The first of several probes is being launched
into the oceans to help weather forecasters and scientists better
understand the world’s climates, announced U.S.
Commerce Secretary Norman Y. Mineta
. The Argo
Ocean Profiling Network
is an international effort to collect
and share information on the temperature, currents, and salinity
– or saltiness – of the world’s oceans that will be used
to better predict the influence of events such as El
and La
on our seasonal climate. The U.S. has committed
to providing at least one-third of the 3,000 float network over
the next three years.

"The oceans are an indispensable link
to our daily lives and America’s prosperity," Secretary
Mineta said. "To continue to reap the oceans’ riches, yet
preserve their fragile assets for future generations, we must
consider a course change that includes, exploration, protection,
and education."

"Floating sensors, small as they may
appear, are actually giants in the field of ocean and climate
information collecting," D.
James Baker, NOAA administrator
. "We will no longer
have to wait months and years for data deep in the ocean from
ships. The floats will collect data – more measurements
than we are currently gathering – and send the information
back in real-time."

Since weather and climate are linked to
the ocean, data from the floating observing systems will increase
our knowledge of long-term temperatures as well as help us to
better prepare for major climate events such as hurricanes and
El Niño – that affect human safety, food production,
water management, and transportation.

The United States’ Argo floats will be
joined by other floats from Canada, Japan, the United Kingdom,
France, Germany, Australia, the European Community, India, New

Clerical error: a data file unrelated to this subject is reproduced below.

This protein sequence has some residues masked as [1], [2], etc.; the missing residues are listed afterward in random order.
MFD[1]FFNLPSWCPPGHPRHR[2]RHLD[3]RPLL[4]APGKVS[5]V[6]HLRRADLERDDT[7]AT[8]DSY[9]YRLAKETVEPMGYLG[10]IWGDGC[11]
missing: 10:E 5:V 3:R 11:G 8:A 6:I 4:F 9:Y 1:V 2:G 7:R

Zealand, Republic of Korea and Spain. Scientists have determined
that 3,000 floats are needed for the full global observing array.
The goal is to have the entire
array of floats
drifting and bobbing throughout the world’s
ice-free oceans by 2003.

Each float
is programmed to sink a mile into the ocean, drifting at that
depth for about 10 days, then slowly rise, measuring temperature
and salinity through the layers as it makes its way to the surface.
At the surface, data is transmitted to a communications satellite
and the probe begins another cycle. Each float is designed to
last 4-5 years. Argo floats can be deployed from ships or by

All data transmitted from the Argo network
are fully and openly available. The U.S. and all other countries
will have immediate access to data from each float without any
restrictions or period of exclusive use.

The Argo network will enhance NOAA’s
extensive ocean observing system
. Information this system
collected led to successful seasonal climate forecasts for the
United States during the 1997-98 El Niño, six months in
advance. Early warnings from this system saved money and lives
worldwide – California suffered $1.1 billion in damage from
floods, half the amount of the non-forecast El Niño of

"The Argo floats are the logical next
step," said David Evans, NOAA assistant administrator for
oceans and atmospheric research.
"Data from Argo’s global system will be integrated into
an ocean observations network and help forecasters better predict
El Niño and other climate events throughout the world."

The U.S. contribution to Argo is funded
by NOAA and the Office of
Naval Research
through the National
Oceanographic Partnership Program
. Argo is being implemented
by NOAA, Scripps Institution
of Oceanography
, University
of Washington
, and Woods Hole
Oceanographic Institution
. Argo builds upon more than a decade
of investment in the development of float technology on the part
of the World Ocean
Circulation Experiment
as funded by the National
Science Foundation
and the Office of Naval Research.

The project was named Argo to complement
the Jason-1 satellite,
a joint project between NASA
and France’s Centre National
d’Etudes Spatiales
, to be launched early next year. Argo
was the ship of the mythological Greek hero Jason.